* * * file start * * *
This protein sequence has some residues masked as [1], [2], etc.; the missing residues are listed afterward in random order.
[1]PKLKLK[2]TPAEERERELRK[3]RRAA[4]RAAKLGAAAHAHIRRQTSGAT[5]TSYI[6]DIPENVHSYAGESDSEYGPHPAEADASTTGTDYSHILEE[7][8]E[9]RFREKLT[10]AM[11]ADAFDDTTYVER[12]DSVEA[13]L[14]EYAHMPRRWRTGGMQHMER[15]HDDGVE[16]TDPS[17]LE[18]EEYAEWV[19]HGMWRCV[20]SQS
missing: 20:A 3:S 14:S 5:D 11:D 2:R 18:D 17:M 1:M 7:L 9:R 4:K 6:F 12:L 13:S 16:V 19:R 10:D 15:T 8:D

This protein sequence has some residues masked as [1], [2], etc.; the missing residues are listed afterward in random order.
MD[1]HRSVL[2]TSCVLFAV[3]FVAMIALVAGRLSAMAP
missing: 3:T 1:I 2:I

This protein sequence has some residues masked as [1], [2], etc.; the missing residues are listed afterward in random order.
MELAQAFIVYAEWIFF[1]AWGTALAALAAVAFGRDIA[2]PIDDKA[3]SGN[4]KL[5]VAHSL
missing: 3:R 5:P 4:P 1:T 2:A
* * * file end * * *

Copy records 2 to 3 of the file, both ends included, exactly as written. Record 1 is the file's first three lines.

This protein sequence has some residues masked as [1], [2], etc.; the missing residues are listed afterward in random order.
MD[1]HRSVL[2]TSCVLFAV[3]FVAMIALVAGRLSAMAP
missing: 3:T 1:I 2:I

This protein sequence has some residues masked as [1], [2], etc.; the missing residues are listed afterward in random order.
MELAQAFIVYAEWIFF[1]AWGTALAALAAVAFGRDIA[2]PIDDKA[3]SGN[4]KL[5]VAHSL
missing: 3:R 5:P 4:P 1:T 2:A